4G networks are BIG TIME SUCK for us videogame-obsessed Brits
Meanwhile, at the mall: have you ever caught yourself 'showrooming'?
Brits with 4G mobile contracts are wasting more time than ever by crunching their way through content - with over a quarter of them using their gadgets to download videogames.
More people are also using the faster mobile networks to shop online, especially to track down the best deals.
That's the findings from market research outfit TNS, which was commissioned by Orange to talk to 1,000 customers in the UK, France and Spain online, after it conducted initial face-to-face interviews with 6,000 mobile media users.
The study, which perhaps unsurprisingly carries a positive tone throughout, looked at the early impact of 4G networks on consumer behaviour to see if any interesting patterns emerged.
It found that mobile apps were "increasingly becoming the de facto route to the internet, over the browser," Orange said:
The gap between the two access methods stands at only 1 per cent now in France, with the browser only slightly ahead. This demonstrates the impact of better designed apps for mobile and we can expect that apps will be the predominant access point in the future. This finding will be significant for advertisers and retailers alike.
Beefier bandwidth is obviously helping us Brits consume more stuff online, and apparently we're doing just that.
Not only are 4G users consuming more content – 30 per cent of them in the UK regularly use their mobile to download videogames, compared with 17 per cent of their 3G counterparts – they are also using more of the phone’s functionality (downloading video, and using geolocation for example) – in the case of France this is 25 per cent more than non-4G users.
4G fans also appear to be more relaxed with shopping online, with 53 per cent of those questioned using their mobiles to pay for goods in the last six months compared with 34 per cent of 3Gers.
Around a quarter of the respondents were found to use their mobile gizmos to research products and compare prices before shifting to another device to track down further information. It said 18 per cent of Brits surveyed had done exactly that.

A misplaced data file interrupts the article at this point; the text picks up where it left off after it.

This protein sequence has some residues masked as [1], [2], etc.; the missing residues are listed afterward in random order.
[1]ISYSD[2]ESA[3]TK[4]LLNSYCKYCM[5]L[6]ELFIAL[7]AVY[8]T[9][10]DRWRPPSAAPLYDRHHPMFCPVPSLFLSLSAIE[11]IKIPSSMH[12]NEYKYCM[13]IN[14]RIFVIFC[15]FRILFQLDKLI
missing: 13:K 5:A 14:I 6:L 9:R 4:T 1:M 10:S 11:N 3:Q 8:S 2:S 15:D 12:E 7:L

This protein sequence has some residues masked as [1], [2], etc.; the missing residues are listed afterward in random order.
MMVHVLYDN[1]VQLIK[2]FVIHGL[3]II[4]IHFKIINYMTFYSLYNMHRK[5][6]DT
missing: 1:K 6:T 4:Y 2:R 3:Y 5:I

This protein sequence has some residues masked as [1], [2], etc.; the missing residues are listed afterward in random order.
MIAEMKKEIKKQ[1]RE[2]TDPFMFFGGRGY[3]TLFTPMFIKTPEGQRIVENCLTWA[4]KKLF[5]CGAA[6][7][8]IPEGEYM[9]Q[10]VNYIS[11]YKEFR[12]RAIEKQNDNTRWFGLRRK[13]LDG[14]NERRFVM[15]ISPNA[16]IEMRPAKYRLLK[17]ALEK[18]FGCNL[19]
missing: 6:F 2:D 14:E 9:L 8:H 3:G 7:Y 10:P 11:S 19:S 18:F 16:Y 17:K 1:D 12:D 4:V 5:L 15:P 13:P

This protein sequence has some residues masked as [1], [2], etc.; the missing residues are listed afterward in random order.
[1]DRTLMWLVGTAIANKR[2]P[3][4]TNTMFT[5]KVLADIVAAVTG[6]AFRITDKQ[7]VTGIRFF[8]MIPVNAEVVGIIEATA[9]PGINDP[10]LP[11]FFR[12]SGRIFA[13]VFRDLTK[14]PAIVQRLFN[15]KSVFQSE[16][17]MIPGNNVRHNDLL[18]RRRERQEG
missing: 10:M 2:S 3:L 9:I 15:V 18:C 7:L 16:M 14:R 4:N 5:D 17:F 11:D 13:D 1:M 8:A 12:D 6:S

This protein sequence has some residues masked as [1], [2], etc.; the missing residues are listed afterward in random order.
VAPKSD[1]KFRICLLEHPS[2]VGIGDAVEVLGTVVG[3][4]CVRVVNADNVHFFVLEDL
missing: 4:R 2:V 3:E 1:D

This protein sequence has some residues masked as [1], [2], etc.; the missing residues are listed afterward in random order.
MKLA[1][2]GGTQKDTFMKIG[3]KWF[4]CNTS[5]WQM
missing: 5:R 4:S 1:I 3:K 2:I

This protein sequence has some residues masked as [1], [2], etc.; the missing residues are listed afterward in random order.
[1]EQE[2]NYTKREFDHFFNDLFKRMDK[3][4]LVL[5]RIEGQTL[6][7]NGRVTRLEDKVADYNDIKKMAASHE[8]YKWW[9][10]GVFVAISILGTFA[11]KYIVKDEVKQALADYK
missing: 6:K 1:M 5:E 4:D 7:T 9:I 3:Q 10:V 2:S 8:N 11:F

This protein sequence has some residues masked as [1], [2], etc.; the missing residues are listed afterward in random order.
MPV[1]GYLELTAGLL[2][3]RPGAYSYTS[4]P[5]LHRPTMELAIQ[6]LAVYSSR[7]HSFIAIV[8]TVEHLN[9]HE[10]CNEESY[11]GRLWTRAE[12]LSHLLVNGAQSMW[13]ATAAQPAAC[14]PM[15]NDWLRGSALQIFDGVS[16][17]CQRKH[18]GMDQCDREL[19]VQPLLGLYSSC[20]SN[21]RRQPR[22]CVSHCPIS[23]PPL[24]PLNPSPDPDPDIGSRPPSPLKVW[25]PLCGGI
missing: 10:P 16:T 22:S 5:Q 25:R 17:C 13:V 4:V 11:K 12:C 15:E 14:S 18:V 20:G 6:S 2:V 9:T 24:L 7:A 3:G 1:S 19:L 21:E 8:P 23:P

A phenomenon apparently known as "showrooming" – where punters use their mobiles to compare prices and reviews of products while standing in front of a product in-store – is on the up as well.
"This trend was evident in all three countries, with 12 per cent of respondents in the UK confirming that they ‘showroomed’ on their mobile before the final purchase decision," Orange said.
The research also found that Google's Android continued to dominate over Apple's iOS in the marketplace for the second year running.
Almost half of all mobile devices in Spain, the UK and France were found to be running on Android. Orange said:
The market share also increased in the tablet market, in part lead by Samsung’s burgeoning success with its Android-based tablets," Orange said.
For example, only 6 per cent of tablets in the UK were Samsung in 2012. In 2013, this leapt to 19 per cent. In France, 13 per cent of tablets were already Samsung in 2012. Today, Samsung alone command almost a third of the tablet market in France.
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